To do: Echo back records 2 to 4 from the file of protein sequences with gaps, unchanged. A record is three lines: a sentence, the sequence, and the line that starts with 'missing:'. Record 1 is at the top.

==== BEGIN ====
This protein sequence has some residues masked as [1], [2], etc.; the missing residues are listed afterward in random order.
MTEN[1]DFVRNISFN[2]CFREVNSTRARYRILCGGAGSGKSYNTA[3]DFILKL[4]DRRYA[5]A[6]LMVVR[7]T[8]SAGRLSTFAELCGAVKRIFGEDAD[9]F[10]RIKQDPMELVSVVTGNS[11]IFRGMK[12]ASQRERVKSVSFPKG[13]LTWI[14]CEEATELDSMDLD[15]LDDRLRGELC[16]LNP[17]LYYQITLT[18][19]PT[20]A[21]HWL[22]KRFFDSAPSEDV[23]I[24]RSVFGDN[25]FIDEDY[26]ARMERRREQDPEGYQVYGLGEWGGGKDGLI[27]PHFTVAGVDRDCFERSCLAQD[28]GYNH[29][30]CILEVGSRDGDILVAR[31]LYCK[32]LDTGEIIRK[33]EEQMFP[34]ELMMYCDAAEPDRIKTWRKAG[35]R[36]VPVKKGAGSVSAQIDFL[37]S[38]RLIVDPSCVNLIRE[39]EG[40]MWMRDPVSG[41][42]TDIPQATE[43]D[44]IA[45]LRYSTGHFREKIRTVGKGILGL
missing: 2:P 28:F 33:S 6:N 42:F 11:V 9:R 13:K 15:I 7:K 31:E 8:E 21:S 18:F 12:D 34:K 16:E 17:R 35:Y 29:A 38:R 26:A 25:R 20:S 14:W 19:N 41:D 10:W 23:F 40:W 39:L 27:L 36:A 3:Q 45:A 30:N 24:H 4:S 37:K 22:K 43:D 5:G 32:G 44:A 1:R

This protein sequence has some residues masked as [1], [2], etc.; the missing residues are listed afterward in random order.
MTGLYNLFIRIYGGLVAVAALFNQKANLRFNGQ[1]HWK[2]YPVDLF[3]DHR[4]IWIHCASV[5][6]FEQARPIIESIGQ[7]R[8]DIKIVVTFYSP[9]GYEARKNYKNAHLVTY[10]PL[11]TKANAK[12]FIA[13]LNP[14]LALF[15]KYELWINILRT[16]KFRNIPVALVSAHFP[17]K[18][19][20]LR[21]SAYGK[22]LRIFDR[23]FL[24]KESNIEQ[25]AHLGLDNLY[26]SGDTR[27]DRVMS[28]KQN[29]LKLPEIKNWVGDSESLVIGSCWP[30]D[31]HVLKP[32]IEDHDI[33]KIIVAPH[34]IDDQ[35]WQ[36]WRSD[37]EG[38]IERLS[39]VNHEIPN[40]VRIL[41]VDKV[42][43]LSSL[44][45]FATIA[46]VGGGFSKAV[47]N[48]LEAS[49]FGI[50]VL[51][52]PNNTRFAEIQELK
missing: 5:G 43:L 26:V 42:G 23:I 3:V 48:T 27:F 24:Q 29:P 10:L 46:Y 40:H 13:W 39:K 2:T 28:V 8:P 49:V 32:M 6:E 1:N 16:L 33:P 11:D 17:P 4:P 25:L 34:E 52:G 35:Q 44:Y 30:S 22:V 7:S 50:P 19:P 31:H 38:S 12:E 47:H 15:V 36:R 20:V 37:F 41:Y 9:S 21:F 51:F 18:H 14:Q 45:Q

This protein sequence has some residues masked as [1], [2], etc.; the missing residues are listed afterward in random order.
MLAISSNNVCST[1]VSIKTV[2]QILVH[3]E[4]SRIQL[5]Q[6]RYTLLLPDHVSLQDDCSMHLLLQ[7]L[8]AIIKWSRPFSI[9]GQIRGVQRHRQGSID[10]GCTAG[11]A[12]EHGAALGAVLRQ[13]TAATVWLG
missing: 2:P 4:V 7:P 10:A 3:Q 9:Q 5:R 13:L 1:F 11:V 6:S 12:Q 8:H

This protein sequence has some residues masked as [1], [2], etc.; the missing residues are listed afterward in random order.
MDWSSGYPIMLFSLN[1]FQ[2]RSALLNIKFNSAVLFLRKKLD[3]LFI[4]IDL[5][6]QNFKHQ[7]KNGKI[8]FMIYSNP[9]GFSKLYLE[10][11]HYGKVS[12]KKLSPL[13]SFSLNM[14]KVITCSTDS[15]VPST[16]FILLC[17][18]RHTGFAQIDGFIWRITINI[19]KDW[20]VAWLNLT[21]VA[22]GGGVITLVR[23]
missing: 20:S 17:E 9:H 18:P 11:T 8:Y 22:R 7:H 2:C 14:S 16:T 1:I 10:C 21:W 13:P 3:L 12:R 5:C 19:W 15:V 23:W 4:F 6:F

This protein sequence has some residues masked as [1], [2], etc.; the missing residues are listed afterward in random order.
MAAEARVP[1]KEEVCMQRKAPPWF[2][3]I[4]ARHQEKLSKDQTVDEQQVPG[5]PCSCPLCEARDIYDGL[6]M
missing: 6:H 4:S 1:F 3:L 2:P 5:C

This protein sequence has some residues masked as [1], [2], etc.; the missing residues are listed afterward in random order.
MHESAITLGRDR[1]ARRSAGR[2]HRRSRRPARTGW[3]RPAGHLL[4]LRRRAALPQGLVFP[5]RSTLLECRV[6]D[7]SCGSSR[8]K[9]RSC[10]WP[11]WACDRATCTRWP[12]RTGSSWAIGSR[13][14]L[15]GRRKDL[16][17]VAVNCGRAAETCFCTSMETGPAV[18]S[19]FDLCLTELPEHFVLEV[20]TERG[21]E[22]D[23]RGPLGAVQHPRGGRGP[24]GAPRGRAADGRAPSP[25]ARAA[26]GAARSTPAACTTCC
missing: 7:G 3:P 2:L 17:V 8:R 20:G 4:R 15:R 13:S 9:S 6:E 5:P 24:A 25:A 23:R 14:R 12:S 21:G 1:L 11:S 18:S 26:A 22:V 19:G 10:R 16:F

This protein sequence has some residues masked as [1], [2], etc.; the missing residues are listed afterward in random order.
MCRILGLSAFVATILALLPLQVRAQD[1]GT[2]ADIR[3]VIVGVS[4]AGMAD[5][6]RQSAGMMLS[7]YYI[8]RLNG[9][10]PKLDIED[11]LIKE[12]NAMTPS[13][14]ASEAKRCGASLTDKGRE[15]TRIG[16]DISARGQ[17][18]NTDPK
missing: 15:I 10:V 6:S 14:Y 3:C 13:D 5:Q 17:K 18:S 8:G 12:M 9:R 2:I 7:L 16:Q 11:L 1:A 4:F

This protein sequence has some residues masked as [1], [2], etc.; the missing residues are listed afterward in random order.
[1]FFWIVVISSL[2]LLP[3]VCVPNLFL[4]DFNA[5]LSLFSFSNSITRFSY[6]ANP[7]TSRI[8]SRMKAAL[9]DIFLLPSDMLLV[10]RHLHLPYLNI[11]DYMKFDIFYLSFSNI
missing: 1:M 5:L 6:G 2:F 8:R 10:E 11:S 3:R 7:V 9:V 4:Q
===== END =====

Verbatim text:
This protein sequence has some residues masked as [1], [2], etc.; the missing residues are listed afterward in random order.
MTGLYNLFIRIYGGLVAVAALFNQKANLRFNGQ[1]HWK[2]YPVDLF[3]DHR[4]IWIHCASV[5][6]FEQARPIIESIGQ[7]R[8]DIKIVVTFYSP[9]GYEARKNYKNAHLVTY[10]PL[11]TKANAK[12]FIA[13]LNP[14]LALF[15]KYELWINILRT[16]KFRNIPVALVSAHFP[17]K[18][19][20]LR[21]SAYGK[22]LRIFDR[23]FL[24]KESNIEQ[25]AHLGLDNLY[26]SGDTR[27]DRVMS[28]KQN[29]LKLPEIKNWVGDSESLVIGSCWP[30]D[31]HVLKP[32]IEDHDI[33]KIIVAPH[34]IDDQ[35]WQ[36]WRSD[37]EG[38]IERLS[39]VNHEIPN[40]VRIL[41]VDKV[42][43]LSSL[44][45]FATIA[46]VGGGFSKAV[47]N[48]LEAS[49]FGI[50]VL[51][52]PNNTRFAEIQELK
missing: 5:G 43:L 26:V 42:G 23:I 3:V 48:T 27:F 24:Q 29:P 10:L 46:Y 40:H 13:W 39:K 2:T 28:V 8:P 49:V 32:M 6:E 1:N 16:L 33:P 11:D 17:P 4:P 25:L 34:E 52:G 35:Q 44:Y 30:S 22:V 7:S 50:P 19:P 31:H 38:S 12:E 47:H 15:V 36:R 20:V 37:F 41:Y 9:S 21:F 51:F 18:H 14:Q 45:Q

This protein sequence has some residues masked as [1], [2], etc.; the missing residues are listed afterward in random order.
MLAISSNNVCST[1]VSIKTV[2]QILVH[3]E[4]SRIQL[5]Q[6]RYTLLLPDHVSLQDDCSMHLLLQ[7]L[8]AIIKWSRPFSI[9]GQIRGVQRHRQGSID[10]GCTAG[11]A[12]EHGAALGAVLRQ[13]TAATVWLG
missing: 2:P 4:V 7:P 10:A 3:Q 9:Q 5:R 13:L 1:F 11:V 6:S 12:Q 8:H

This protein sequence has some residues masked as [1], [2], etc.; the missing residues are listed afterward in random order.
MDWSSGYPIMLFSLN[1]FQ[2]RSALLNIKFNSAVLFLRKKLD[3]LFI[4]IDL[5][6]QNFKHQ[7]KNGKI[8]FMIYSNP[9]GFSKLYLE[10][11]HYGKVS[12]KKLSPL[13]SFSLNM[14]KVITCSTDS[15]VPST[16]FILLC[17][18]RHTGFAQIDGFIWRITINI[19]KDW[20]VAWLNLT[21]VA[22]GGGVITLVR[23]
missing: 20:S 17:E 9:H 18:P 11:T 8:Y 22:R 7:H 2:C 14:S 16:T 1:I 10:C 21:W 13:P 3:L 12:R 5:C 19:W 15:V 23:W 4:F 6:F